Who is the Editor?

Last Friday the Moosemeat writers descended upon the Arts & Letters Club for our annual chapbook launch. Note to organizers: if you want a great event  do it at the Arts & Letters Club! You have to experience it to believe it. I was mesmerized by the readings...then I was off to a poetry weekend up north the very next morning.

At one of our afternoon workshops, one of my friends who rarely writes poetry, asked me why we edit poems. She wanted to know because she felt that in the moment of writing she was expressing something  whereas when she went to edit  it felt like manipulation - a kind of false tinkering with the original intent. A great discussion ensued among all of us at this point. Everyone had a different idea about the editing process. A few people spoke about how they had ruined their poems by editing. I've done it myself and seen others ruin their work too. As you weed out all the "mistakes," you can sometimes pull the poem up by its roots, and you're left with nothing.

Just as creating/writing is an art so is editing/honing. If you take the analogy of making a sculpture  writing could be seen as shaping the face and all of the larger pieces of the sculpture  the editing as the smoothing over of the rough surfaces and addition of the finer details. But if you don't know how to edit, you could inadvertently chip off a nose or a finger of your sculpture. You need to approach editing with skill and respect the original intent of what you were trying to say in the first place.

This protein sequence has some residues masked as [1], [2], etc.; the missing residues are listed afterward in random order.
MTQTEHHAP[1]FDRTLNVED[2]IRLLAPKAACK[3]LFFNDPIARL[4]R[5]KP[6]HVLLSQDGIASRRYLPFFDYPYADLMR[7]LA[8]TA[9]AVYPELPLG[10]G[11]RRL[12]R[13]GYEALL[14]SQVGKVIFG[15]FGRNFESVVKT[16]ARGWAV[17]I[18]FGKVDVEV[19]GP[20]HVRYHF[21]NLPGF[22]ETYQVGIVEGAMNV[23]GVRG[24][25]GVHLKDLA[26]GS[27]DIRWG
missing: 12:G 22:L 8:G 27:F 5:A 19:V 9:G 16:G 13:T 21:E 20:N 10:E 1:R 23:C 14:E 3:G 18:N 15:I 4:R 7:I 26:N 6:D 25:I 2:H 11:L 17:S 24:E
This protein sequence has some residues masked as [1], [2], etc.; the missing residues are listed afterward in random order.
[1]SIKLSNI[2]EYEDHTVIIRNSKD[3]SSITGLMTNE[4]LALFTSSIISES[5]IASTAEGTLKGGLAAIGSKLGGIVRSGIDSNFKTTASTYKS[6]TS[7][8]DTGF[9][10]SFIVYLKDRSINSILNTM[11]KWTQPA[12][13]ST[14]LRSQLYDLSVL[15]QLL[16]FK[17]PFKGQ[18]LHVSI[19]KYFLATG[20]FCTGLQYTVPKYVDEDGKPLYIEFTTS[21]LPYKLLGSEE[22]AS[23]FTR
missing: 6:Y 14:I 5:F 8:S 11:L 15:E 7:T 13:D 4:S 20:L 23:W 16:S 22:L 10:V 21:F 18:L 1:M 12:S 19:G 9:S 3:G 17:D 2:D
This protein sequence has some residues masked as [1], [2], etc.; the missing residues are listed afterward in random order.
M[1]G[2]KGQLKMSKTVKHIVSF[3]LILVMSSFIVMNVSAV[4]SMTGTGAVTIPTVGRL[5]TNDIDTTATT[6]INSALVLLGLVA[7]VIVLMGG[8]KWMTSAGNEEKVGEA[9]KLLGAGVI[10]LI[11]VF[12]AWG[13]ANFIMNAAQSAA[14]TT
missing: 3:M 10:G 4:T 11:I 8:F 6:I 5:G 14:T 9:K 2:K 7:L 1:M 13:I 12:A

The editor part of me needs to be respectful toward the writer part of me. When I edit, what is my attitude? Am I willing to "get it right" at all costs? I find when I have "determination" to get the job done  it never seems to come together. Clarity can come not by pushing  but allowing. We need time/perspective in some cases to see what we have. Sometimes a draft contains rich raw material - sometimes there is simply nothing to work with.

Ego likes to take over and figure it all out, but I'm never satisfied by pushing my way through a particular difficulty  a certain acceptance is needed  a certain understanding to find that right word or phrase.

The weekend was spent at a beautiful farm where we were encouraged to pick up our pens and paper and write outdoors. I chose three spots to write: a field where three poppies were blooming, by the pond (of course), and under a huge maple tree. I was in heaven!